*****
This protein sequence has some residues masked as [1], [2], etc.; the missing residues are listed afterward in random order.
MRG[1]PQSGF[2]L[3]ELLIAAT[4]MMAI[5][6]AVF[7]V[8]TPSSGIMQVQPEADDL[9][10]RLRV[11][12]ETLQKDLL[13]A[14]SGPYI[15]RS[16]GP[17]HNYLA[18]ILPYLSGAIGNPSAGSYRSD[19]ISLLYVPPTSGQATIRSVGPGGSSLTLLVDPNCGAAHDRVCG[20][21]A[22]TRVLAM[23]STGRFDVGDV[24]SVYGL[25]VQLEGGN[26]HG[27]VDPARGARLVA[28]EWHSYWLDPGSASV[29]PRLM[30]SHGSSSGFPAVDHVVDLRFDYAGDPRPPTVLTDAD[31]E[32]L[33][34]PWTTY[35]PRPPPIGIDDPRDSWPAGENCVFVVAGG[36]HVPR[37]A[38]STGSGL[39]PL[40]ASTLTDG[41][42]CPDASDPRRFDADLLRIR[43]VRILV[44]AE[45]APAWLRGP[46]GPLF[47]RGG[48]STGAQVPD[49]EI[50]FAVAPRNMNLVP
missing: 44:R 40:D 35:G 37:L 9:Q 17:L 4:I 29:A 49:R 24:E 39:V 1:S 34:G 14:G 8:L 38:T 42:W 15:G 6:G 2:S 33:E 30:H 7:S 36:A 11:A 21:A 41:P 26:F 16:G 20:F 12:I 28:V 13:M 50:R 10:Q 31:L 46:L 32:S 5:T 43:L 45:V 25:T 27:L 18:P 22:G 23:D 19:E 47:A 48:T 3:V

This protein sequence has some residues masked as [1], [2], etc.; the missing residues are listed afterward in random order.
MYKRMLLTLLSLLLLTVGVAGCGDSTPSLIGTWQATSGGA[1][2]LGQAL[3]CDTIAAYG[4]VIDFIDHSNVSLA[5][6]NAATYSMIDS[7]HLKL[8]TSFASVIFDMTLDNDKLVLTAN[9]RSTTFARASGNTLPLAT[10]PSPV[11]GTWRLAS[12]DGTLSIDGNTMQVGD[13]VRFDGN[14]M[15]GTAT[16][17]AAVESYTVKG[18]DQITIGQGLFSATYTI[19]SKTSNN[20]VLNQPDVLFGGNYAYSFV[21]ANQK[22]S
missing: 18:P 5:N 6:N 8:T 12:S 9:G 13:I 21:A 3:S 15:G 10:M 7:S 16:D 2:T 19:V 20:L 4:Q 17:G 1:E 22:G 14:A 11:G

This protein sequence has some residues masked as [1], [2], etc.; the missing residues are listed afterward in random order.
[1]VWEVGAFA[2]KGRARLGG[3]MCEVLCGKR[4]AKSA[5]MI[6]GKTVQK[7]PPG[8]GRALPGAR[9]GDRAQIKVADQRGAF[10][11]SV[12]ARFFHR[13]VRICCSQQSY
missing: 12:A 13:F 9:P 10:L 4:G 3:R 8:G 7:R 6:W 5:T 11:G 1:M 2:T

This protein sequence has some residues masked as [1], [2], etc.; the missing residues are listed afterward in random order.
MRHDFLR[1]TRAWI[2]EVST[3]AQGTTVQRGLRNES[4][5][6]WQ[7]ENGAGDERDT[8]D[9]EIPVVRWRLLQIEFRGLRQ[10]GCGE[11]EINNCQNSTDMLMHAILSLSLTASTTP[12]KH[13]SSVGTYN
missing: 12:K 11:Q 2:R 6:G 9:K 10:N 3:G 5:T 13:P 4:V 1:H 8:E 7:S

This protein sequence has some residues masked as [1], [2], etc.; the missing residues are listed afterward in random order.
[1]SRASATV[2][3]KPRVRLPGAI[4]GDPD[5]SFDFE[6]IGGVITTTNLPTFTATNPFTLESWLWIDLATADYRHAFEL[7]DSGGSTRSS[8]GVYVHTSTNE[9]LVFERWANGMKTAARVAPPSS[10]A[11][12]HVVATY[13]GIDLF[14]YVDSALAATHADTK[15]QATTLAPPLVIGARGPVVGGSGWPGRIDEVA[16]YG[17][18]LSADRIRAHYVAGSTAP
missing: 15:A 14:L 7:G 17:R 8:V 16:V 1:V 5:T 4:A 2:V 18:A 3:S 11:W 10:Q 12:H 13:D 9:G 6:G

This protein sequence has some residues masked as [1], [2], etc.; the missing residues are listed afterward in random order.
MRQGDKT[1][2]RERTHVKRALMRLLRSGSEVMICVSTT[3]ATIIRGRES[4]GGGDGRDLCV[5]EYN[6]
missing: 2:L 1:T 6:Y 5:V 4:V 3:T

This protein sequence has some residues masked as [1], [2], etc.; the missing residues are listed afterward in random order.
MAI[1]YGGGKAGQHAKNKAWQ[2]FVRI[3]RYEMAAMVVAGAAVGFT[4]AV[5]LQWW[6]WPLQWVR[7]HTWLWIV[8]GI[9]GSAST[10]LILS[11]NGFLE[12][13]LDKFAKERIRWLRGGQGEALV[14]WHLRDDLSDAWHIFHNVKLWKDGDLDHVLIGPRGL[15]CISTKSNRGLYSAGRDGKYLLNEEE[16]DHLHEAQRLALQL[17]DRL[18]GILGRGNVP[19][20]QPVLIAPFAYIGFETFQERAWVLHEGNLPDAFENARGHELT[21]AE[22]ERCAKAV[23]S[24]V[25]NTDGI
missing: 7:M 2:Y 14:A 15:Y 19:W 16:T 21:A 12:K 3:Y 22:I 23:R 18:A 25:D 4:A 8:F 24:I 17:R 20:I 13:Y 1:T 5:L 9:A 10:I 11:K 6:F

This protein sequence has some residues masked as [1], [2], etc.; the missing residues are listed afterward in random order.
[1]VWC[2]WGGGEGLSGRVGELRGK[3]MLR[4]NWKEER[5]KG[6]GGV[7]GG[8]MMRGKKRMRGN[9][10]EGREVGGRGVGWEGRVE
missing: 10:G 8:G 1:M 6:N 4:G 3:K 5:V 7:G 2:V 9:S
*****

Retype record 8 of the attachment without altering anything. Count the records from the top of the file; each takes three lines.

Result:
This protein sequence has some residues masked as [1], [2], etc.; the missing residues are listed afterward in random order.
[1]VWC[2]WGGGEGLSGRVGELRGK[3]MLR[4]NWKEER[5]KG[6]GGV[7]GG[8]MMRGKKRMRGN[9][10]EGREVGGRGVGWEGRVE
missing: 10:G 8:G 1:M 6:N 4:G 3:K 5:V 7:G 2:V 9:S